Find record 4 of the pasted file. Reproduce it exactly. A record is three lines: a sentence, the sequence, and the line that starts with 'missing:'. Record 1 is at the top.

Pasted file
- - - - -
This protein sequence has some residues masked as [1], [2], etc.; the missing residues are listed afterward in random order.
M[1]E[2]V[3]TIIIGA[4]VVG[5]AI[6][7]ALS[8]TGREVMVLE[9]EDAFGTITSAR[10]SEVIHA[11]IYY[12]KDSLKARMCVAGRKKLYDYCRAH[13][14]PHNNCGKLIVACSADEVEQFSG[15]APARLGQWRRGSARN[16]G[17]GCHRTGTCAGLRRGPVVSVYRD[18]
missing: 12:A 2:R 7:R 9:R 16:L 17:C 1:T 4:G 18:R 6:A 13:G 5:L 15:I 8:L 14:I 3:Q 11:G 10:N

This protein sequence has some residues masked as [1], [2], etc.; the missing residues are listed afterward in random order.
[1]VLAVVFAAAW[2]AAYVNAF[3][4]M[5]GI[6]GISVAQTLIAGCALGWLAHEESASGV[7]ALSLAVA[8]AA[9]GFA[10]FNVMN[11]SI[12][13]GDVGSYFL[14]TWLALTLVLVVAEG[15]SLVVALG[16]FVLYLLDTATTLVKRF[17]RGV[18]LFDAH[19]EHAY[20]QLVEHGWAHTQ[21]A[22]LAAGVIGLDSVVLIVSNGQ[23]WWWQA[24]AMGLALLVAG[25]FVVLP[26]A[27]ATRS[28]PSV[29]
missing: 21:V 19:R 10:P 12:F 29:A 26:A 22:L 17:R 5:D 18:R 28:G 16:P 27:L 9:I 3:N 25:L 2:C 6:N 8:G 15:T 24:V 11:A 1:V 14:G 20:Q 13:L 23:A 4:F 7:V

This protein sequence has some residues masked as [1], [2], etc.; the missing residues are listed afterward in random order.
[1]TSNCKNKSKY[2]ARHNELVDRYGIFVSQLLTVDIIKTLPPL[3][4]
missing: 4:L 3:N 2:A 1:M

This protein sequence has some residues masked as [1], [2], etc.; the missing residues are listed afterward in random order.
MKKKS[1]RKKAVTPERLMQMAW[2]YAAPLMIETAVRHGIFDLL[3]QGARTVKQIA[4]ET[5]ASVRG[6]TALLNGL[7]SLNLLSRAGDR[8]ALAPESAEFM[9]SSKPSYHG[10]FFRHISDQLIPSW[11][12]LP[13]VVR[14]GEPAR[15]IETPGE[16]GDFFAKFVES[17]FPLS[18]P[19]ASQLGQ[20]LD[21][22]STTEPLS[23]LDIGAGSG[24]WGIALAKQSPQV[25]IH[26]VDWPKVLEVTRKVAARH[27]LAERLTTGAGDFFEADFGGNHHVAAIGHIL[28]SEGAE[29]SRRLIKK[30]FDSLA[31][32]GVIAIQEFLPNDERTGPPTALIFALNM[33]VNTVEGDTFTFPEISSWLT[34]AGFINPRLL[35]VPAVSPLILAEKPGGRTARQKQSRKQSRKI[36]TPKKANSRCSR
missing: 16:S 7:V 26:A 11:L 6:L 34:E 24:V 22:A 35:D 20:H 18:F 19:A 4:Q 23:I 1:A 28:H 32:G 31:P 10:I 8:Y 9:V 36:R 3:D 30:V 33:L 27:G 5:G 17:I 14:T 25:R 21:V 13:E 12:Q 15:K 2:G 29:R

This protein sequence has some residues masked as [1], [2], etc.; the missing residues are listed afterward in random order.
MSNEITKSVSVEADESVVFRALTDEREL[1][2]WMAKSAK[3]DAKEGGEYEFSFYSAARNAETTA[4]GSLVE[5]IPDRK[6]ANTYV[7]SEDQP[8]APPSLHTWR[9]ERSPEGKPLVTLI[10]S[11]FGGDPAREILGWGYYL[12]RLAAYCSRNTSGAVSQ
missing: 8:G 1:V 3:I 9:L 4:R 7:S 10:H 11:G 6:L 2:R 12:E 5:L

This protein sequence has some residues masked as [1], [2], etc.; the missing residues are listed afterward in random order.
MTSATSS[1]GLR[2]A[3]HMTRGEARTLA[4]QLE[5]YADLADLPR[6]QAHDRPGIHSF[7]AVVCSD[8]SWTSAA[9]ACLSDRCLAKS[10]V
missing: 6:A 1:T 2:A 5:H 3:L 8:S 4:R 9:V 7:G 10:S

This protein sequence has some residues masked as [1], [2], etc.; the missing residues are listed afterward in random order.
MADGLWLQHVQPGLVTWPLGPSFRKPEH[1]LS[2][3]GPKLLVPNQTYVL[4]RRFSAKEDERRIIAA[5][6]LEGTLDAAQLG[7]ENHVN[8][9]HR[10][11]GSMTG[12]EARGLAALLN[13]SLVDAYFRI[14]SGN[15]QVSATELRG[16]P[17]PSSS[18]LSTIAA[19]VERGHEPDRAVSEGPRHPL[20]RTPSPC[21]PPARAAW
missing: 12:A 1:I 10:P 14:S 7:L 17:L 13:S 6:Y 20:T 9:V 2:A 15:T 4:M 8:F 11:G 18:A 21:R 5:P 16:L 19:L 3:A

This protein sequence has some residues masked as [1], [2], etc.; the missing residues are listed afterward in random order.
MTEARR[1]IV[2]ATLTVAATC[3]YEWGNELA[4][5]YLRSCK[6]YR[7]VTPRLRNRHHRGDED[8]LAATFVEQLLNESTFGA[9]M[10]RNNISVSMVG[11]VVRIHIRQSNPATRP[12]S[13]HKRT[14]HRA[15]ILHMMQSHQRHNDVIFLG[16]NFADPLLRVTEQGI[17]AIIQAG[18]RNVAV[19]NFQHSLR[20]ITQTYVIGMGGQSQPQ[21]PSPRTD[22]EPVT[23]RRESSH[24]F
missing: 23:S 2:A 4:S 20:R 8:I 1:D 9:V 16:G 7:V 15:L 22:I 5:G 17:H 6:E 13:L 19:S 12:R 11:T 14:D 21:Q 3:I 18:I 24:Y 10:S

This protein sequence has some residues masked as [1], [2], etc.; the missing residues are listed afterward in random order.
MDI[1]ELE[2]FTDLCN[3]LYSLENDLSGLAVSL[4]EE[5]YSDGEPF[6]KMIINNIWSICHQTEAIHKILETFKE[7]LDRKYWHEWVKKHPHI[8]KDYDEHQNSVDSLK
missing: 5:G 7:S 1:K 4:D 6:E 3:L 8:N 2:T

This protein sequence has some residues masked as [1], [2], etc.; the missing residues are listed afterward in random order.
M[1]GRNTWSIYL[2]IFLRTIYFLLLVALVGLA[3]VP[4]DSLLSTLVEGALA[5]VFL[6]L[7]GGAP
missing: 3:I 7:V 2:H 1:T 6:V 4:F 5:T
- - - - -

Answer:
This protein sequence has some residues masked as [1], [2], etc.; the missing residues are listed afterward in random order.
MKKKS[1]RKKAVTPERLMQMAW[2]YAAPLMIETAVRHGIFDLL[3]QGARTVKQIA[4]ET[5]ASVRG[6]TALLNGL[7]SLNLLSRAGDR[8]ALAPESAEFM[9]SSKPSYHG[10]FFRHISDQLIPSW[11][12]LP[13]VVR[14]GEPAR[15]IETPGE[16]GDFFAKFVES[17]FPLS[18]P[19]ASQLGQ[20]LD[21][22]STTEPLS[23]LDIGAGSG[24]WGIALAKQSPQV[25]IH[26]VDWPKVLEVTRKVAARH[27]LAERLTTGAGDFFEADFGGNHHVAAIGHIL[28]SEGAE[29]SRRLIKK[30]FDSLA[31][32]GVIAIQEFLPNDERTGPPTALIFALNM[33]VNTVEGDTFTFPEISSWLT[34]AGFINPRLL[35]VPAVSPLILAEKPGGRTARQKQSRKQSRKI[36]TPKKANSRCSR
missing: 16:S 7:V 26:A 11:L 6:L 34:E 24:V 22:A 35:D 20:H 18:F 19:A 4:Q 23:I 1:A 28:H 32:G 31:P 10:I 8:Y 9:V 36:R 3:D 30:V 33:L 27:G 5:G 17:I 14:T 25:R 21:V 13:E 12:Q 15:K 2:G 29:R